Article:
Most people, thankfully, are "chemo-naive" and will always be. Technically "chemo-naive" means you have not had chemotherapy. It's a clinical research term, for classifying subjects. You are chemo-naive, until you aren't.
But that first time, Round 1 Day 1, you still don't know how it's actually going to feel for you. Because "everyone is different" and may or may not experience some or all of the side effects. I called it Stepping Into The Void. You come home...not knowing. You sit, waiting for the other shoe to drop, waiting for the hammer blow. Cowering, basically. But I did write everything down, as was advised by a colleague who'd been through it before, so I'd at least know what to expect the next time. I even made a little data-table of side effects (I made a passing acquaintance with almost all the side effects), with Consumer Reports-like circles indicating severity. Overall, the best description I can come up with of what chemo feels like inside is "unbidden storm" -- some strange weather that presents itself in your bloodstream, clouding up ang giving a waterlogged feeling especially in your abdomen, chest, neck and throat.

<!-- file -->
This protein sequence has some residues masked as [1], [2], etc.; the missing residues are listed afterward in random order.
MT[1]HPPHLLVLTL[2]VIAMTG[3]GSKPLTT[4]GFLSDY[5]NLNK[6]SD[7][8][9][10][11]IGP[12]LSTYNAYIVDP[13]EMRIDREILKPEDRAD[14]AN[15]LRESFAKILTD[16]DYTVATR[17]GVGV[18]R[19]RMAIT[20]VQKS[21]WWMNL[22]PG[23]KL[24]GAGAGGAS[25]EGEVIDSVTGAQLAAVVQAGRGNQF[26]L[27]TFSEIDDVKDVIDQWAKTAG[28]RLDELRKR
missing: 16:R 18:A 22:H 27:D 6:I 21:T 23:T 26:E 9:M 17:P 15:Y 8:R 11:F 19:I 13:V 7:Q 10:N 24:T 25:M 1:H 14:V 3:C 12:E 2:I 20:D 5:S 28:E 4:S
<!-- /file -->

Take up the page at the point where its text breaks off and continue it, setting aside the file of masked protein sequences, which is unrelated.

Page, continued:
I'm not naive anymore. My eyes are wide open. My friend Natalie passed along this etymology: "In Greek the word for poison and medicine is the same: pharmakon. Also related to sorcery and sacrifice. A heady stew of the most elemental human stuff and all working their magic." With the help of my Quaker Guides, and a book by Stephen Levine entitled Healing Into Life and Death, I practiced reframing my attitude towards the chemotherapy from "poison" to "healing medicine" which I openly invite into my body so it can be conveyed into the areas of need (See Meditation on Taking Medicine Within). I also have a nickname for my "port" (medical device inserted under my skin above my right breast, into which infusion needle is placed to deliver the medicine). I like to call it the portal. And, I worked with my friend Marilyn, who recorded a guided imagery meditation for me to listen to while getting the infusion (and any other time I want to listen to it). It incorporates images from my favorite places and associations, and carries me safely along while the medicine is coursing through my body.